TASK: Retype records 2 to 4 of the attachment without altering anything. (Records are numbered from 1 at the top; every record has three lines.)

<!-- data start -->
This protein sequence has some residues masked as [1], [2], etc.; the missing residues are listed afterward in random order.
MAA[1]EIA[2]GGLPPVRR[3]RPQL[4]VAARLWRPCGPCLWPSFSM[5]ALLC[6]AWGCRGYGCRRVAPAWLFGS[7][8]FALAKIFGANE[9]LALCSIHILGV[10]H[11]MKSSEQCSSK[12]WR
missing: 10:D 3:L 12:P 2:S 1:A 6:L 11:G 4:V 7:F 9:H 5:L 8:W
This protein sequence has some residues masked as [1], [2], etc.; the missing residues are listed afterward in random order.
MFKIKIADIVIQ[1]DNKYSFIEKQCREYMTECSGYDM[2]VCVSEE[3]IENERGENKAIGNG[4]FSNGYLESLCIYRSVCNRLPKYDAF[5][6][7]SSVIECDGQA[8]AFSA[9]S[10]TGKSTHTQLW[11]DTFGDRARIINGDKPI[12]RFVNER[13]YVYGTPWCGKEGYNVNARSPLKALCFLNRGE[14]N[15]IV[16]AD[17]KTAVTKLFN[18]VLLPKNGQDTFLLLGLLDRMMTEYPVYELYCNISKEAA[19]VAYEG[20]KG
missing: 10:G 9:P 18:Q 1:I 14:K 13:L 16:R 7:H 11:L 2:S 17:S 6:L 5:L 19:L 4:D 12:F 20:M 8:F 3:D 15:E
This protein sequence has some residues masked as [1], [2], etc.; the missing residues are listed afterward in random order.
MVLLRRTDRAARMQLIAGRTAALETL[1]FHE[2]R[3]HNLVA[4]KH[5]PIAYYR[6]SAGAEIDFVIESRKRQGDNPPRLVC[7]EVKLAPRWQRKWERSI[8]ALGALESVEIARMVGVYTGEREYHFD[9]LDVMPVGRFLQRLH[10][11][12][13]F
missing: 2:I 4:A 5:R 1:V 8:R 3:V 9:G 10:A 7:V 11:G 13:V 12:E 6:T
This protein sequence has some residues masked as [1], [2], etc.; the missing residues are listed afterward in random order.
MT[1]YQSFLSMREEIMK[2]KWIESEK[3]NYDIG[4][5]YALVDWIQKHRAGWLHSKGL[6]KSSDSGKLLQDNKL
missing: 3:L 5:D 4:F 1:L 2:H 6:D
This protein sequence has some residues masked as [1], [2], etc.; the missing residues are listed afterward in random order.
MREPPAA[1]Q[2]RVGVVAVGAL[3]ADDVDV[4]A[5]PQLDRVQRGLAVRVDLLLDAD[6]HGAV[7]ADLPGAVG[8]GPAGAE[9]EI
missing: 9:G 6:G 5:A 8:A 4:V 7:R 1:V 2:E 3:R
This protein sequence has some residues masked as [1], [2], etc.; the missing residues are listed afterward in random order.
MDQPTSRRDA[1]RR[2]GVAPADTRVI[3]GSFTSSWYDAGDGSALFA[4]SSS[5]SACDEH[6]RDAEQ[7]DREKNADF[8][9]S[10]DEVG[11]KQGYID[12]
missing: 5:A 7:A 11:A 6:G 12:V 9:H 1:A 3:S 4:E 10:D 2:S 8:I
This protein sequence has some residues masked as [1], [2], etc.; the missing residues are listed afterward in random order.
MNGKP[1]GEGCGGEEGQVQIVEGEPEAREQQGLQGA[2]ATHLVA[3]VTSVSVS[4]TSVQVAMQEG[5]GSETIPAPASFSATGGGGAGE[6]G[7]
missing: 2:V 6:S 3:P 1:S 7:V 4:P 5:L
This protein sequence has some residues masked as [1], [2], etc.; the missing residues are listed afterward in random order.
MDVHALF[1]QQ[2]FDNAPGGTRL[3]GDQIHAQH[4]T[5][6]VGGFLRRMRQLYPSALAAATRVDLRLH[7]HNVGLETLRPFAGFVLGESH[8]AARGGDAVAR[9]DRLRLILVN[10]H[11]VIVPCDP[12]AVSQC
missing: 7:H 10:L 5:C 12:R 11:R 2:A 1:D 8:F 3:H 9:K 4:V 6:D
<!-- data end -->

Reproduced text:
This protein sequence has some residues masked as [1], [2], etc.; the missing residues are listed afterward in random order.
MFKIKIADIVIQ[1]DNKYSFIEKQCREYMTECSGYDM[2]VCVSEE[3]IENERGENKAIGNG[4]FSNGYLESLCIYRSVCNRLPKYDAF[5][6][7]SSVIECDGQA[8]AFSA[9]S[10]TGKSTHTQLW[11]DTFGDRARIINGDKPI[12]RFVNER[13]YVYGTPWCGKEGYNVNARSPLKALCFLNRGE[14]N[15]IV[16]AD[17]KTAVTKLFN[18]VLLPKNGQDTFLLLGLLDRMMTEYPVYELYCNISKEAA[19]VAYEG[20]KG
missing: 10:G 9:P 18:Q 1:I 14:K 13:L 16:R 7:H 11:L 2:S 17:S 6:L 5:L 19:L 4:D 12:F 20:M 8:F 3:D 15:E
This protein sequence has some residues masked as [1], [2], etc.; the missing residues are listed afterward in random order.
MVLLRRTDRAARMQLIAGRTAALETL[1]FHE[2]R[3]HNLVA[4]KH[5]PIAYYR[6]SAGAEIDFVIESRKRQGDNPPRLVC[7]EVKLAPRWQRKWERSI[8]ALGALESVEIARMVGVYTGEREYHFD[9]LDVMPVGRFLQRLH[10][11][12][13]F
missing: 2:I 4:A 5:R 1:V 8:R 3:V 9:G 10:A 7:V 11:G 13:V 12:E 6:T
This protein sequence has some residues masked as [1], [2], etc.; the missing residues are listed afterward in random order.
MT[1]YQSFLSMREEIMK[2]KWIESEK[3]NYDIG[4][5]YALVDWIQKHRAGWLHSKGL[6]KSSDSGKLLQDNKL
missing: 3:L 5:D 4:F 1:L 2:H 6:D